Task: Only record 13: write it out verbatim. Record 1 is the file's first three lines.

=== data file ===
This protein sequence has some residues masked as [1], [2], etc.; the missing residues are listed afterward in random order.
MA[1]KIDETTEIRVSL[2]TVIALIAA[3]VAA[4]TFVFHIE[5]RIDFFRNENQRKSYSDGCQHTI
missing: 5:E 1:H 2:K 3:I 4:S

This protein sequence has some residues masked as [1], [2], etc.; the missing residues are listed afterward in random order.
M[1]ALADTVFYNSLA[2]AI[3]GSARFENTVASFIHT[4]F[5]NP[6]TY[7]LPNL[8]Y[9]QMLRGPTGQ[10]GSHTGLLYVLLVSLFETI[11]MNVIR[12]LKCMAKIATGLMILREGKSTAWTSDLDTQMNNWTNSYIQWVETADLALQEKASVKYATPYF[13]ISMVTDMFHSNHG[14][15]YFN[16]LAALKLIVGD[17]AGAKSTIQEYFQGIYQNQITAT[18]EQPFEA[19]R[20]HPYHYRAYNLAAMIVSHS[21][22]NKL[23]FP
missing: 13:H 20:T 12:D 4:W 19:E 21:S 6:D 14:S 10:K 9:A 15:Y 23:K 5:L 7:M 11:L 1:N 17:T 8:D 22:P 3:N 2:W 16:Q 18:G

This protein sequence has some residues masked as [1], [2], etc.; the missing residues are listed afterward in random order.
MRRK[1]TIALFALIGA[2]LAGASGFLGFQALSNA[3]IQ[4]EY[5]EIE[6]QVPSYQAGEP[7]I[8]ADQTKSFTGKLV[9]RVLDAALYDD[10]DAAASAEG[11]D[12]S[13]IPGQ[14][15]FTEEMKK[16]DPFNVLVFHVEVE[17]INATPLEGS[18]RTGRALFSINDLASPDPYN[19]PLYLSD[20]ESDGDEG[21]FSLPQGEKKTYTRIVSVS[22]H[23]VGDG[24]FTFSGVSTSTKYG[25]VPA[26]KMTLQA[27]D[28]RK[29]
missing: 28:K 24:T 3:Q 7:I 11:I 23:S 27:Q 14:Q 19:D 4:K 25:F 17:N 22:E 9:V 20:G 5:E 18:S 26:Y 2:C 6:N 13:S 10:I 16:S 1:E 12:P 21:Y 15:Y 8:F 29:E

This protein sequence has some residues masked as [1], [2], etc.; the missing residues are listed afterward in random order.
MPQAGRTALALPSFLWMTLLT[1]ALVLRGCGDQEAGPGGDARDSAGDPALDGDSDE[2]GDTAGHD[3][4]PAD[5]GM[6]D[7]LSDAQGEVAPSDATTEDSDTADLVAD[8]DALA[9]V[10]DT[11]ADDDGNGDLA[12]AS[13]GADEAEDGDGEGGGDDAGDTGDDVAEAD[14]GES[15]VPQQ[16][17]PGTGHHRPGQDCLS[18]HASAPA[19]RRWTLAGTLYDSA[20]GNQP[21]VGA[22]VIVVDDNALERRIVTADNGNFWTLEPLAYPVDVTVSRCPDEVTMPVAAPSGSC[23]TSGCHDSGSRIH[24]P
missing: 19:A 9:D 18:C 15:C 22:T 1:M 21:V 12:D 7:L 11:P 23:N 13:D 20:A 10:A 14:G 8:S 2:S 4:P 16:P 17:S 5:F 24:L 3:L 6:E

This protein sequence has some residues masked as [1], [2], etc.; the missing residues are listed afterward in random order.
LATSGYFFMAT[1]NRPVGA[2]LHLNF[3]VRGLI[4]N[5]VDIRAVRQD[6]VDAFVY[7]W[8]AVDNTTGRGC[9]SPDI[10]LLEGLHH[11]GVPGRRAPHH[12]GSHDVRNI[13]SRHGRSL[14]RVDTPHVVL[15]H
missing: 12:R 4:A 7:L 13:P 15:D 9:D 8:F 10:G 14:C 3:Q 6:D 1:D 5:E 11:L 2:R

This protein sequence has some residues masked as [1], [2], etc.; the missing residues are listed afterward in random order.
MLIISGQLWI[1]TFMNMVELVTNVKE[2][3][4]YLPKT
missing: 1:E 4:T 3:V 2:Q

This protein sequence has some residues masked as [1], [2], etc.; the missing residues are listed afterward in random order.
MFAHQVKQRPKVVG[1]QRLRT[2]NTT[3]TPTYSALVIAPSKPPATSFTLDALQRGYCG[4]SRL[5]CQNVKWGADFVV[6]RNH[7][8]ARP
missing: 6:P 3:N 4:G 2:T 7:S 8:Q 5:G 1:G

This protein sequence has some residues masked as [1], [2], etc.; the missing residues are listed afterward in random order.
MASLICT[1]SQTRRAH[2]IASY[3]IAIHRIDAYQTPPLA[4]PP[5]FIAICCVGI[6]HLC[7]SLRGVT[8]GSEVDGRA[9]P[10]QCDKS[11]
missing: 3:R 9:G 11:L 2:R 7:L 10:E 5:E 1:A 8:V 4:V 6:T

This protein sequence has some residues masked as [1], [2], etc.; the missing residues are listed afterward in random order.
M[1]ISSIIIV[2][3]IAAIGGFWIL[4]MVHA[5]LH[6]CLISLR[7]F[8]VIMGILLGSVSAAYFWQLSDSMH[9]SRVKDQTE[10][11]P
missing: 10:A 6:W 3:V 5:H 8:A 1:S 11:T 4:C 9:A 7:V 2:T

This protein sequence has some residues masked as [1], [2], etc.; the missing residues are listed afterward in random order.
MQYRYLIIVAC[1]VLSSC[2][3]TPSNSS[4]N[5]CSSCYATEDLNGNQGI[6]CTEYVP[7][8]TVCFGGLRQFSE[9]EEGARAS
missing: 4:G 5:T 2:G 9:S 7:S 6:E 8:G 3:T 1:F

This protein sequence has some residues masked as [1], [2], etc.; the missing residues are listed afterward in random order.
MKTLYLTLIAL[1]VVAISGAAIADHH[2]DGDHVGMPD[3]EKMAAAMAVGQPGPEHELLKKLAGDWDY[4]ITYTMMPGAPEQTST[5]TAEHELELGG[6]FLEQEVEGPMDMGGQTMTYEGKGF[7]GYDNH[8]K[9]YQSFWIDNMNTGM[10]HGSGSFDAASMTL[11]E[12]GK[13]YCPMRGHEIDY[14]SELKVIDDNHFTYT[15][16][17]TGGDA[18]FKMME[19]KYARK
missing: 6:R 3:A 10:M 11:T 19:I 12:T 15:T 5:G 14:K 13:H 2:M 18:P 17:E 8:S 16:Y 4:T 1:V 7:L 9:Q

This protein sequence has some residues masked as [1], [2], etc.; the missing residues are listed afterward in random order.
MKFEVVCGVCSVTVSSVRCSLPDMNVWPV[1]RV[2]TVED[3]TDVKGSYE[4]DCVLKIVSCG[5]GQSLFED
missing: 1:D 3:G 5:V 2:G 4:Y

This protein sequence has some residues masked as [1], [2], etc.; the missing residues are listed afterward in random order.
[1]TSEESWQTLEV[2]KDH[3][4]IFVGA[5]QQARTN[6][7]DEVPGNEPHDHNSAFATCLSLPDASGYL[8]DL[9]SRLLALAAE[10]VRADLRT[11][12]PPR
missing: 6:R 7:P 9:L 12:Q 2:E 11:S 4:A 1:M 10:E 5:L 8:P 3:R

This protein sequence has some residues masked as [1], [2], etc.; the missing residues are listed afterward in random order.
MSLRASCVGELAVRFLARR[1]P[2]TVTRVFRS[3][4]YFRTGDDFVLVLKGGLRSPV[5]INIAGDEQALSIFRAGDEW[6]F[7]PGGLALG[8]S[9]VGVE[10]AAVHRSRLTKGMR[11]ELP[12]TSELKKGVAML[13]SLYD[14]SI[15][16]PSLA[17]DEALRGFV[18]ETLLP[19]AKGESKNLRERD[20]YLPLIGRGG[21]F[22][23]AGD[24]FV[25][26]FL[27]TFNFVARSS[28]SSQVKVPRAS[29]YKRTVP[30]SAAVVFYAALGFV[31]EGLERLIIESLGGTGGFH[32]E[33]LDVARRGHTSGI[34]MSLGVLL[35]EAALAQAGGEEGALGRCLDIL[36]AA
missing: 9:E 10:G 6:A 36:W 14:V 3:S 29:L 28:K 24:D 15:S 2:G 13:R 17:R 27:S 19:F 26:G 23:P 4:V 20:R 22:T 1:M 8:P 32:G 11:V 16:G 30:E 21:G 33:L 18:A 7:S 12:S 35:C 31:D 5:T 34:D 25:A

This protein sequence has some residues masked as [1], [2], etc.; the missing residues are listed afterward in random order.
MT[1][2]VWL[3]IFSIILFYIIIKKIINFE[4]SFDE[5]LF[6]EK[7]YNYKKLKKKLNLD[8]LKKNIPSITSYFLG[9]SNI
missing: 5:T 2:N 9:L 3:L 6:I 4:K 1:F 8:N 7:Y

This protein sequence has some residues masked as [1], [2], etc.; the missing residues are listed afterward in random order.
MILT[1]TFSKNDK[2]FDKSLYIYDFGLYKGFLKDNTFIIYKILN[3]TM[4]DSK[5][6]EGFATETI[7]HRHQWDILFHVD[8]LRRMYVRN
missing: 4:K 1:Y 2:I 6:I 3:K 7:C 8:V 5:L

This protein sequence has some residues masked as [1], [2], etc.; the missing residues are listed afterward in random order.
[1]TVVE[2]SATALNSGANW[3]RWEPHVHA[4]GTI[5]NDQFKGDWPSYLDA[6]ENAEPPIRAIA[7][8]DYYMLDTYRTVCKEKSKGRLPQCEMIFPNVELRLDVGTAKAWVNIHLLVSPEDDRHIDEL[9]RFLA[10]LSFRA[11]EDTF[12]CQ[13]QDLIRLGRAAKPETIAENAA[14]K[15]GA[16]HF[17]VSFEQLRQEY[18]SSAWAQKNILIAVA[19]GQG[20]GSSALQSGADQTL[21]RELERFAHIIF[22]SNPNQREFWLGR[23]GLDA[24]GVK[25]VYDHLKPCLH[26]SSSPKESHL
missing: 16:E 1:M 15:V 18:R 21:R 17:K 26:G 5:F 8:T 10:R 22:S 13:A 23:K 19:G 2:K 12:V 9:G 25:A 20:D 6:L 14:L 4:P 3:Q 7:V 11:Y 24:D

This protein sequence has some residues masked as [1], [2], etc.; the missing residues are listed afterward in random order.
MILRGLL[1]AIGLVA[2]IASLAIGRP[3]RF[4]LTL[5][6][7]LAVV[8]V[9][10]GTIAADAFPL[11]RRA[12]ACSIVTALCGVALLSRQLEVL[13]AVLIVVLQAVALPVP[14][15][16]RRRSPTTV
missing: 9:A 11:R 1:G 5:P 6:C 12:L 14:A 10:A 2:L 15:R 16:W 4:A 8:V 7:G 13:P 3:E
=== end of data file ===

This protein sequence has some residues masked as [1], [2], etc.; the missing residues are listed afterward in random order.
[1]TSEESWQTLEV[2]KDH[3][4]IFVGA[5]QQARTN[6][7]DEVPGNEPHDHNSAFATCLSLPDASGYL[8]DL[9]SRLLALAAE[10]VRADLRT[11][12]PPR
missing: 6:R 7:P 9:L 12:Q 2:E 11:S 4:A 1:M 10:E 5:L 8:P 3:R